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Subject: 19th century wooden water pipe rings

19th century wooden water pipe rings

From: Valerie Tomlinson <vtomlinson<-at->
Date: Monday, July 5, 2010
Melissa Heaver <mmheaver [at] firemuseummd__org> writes

>My museum is working on an exhibit on 19th century Baltimore wooden
>water pipes ...
>... Both rings
>have some white excretions on them ...
>... We would like to put the rings on display with a piece of wooden
>pipe that is a "repro". However, I am concerned about whether we
>should try and remove the rust (ie. wire brushing it), clean the
>iron ... and then coat the iron
>with something to better preserve it.
>We aren't looking for something that involves lots of money and/or
>time, these will just be for display. ...

My first question: are these considered museum artifacts intended
for long term preservation? (I would argue that they are). If they
are considered temporary props for display, then preservation is not
an issue, and treatment is not necessary. If they are museum
artifacts, then preservation needs to be taken into consideration.

My second question: are they actively corroding?

If you are not sure what signs indicate active corrosion, CCI
(Canadian Conservation Institute) has a small but very good
publication showing pictures of different kinds of corrosion, and I
believe the pictures are also on their website.

If the metal is actively corroding, then treatment is necessary. If
it is not, then treatment is aesthetic. However, dirt tends to
promote active corrosion, so a minimal level of cleaning is probably

Mechanical cleaning with scalpels, picks, glass bristle brushes,
Dremel tools, and air abrasives (or wire brushes, hammers, chisels,
and sandblasters depending on how much force is
appropriate/necessary) is the best. Do not clean down to bare metal,
stop at the original surface of the object, especially if the object
is more archaeological in the nature of its corrosion. The
extraneous corrosion above the surface tends to be full of dirt and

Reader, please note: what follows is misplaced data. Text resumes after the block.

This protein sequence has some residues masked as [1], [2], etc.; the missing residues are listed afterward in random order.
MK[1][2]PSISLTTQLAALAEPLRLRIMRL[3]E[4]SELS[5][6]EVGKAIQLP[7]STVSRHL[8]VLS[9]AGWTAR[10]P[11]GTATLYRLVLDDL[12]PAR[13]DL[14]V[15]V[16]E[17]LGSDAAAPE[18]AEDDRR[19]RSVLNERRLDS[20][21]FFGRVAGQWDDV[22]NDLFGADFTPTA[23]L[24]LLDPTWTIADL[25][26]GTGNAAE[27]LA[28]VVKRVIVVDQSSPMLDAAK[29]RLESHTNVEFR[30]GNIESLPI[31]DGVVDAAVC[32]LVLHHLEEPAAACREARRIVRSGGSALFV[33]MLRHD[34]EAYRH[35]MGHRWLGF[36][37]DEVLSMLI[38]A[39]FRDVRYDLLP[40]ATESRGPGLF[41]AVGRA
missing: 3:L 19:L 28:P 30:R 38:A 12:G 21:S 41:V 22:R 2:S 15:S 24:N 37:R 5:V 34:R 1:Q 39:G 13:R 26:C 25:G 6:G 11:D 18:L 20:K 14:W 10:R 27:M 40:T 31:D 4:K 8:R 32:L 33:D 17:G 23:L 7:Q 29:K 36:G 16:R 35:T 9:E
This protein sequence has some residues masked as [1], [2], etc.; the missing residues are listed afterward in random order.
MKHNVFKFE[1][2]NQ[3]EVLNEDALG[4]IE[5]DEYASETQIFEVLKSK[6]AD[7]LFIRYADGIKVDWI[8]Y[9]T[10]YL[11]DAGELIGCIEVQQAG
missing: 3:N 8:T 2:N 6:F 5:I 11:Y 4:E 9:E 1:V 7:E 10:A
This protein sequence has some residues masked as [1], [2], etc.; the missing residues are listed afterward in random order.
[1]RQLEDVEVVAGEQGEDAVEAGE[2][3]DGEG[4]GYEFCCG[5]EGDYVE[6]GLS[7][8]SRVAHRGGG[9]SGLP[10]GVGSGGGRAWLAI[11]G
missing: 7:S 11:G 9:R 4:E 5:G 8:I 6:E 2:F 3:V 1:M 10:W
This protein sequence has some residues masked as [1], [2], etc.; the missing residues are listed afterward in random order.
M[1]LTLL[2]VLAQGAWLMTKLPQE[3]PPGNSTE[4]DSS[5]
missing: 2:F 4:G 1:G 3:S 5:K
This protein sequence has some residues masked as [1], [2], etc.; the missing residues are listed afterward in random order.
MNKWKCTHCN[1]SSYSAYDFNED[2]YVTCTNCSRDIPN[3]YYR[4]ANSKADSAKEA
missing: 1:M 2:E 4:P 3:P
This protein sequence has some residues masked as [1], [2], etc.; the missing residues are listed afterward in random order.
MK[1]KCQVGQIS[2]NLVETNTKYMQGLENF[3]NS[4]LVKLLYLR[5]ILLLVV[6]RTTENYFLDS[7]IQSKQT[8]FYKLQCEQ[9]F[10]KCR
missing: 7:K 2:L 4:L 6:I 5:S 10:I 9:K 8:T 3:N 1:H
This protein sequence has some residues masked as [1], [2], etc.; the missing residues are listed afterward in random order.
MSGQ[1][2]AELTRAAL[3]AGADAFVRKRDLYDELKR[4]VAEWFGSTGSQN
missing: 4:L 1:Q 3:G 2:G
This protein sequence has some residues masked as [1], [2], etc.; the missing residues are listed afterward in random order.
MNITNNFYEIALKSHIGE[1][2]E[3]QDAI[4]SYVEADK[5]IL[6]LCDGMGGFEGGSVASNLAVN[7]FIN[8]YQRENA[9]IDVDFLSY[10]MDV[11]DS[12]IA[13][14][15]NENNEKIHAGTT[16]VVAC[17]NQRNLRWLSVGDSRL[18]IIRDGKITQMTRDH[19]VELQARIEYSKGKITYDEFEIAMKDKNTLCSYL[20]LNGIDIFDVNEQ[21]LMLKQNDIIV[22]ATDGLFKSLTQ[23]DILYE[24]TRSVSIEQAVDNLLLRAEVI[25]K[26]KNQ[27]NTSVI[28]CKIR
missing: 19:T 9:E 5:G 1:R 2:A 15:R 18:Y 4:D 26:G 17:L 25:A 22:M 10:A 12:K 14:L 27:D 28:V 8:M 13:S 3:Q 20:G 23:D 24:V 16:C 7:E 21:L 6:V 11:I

concreted material. The iron oxides that are part of the original
object are free of concreted dirt and tend to be more uniform.
Developing an eye for where to stop takes a fair bit of experience,
so if this is new to you, consider leaving the stable corrosion in
place. It won't do any harm sitting there.

If the object has heavy active corrosion, then you may want try some
salt removal, although this is usually a lengthy process. It is most
simply done by washing in daily changes of hot distilled or
deionised water, until the salts are washed out (usually takes about
a month of daily changes, but check the conductivity levels, and it
can take significantly longer). Dry the object in air, with heat, or
in solvents (a week under heat lamps does most objects, solvents are
faster but more expensive and more dangerous). Clean off any flash
rusting afterwards. If the object has any paint, original surface
coatings, or composite components then you can't wash it.

Tannic acid treatment may be desirable as well as (or instead of)
washing. Keep in mind that tannic acid will change the surface
appearance from a rust-brown colour to a shiny blue-black colour. If
the iron is not actively corroding then it is probably preferable to
not treat it with tannic acid, just keep an eye on what's happening
with the corrosion.

If the surface is actively corroding, and treatment is necessary,
brush on a 2%-5% solution of tannic acid and keep brushing it in
until dry. You can't treat just part of the object, you have to coat
all the metal surfaces. Many coats of thinner tannic acid, brushed
in, create a better, more adherent coating than a few thick coats
left to dry without being worked in. The more corroded areas will
react with the tannic acid first, so keep applying coats until the
surface is uniform.

Valerie Tomlinson
Auckland Museum
The Domain
Private Bag 92018
Auckland 1142
New Zealand
+64 9 306 7068

                  Conservation DistList Instance 24:8
                   Distributed: Sunday, July 11, 2010
                        Message Id: cdl-24-8-004
Received on Monday, 5 July, 2010

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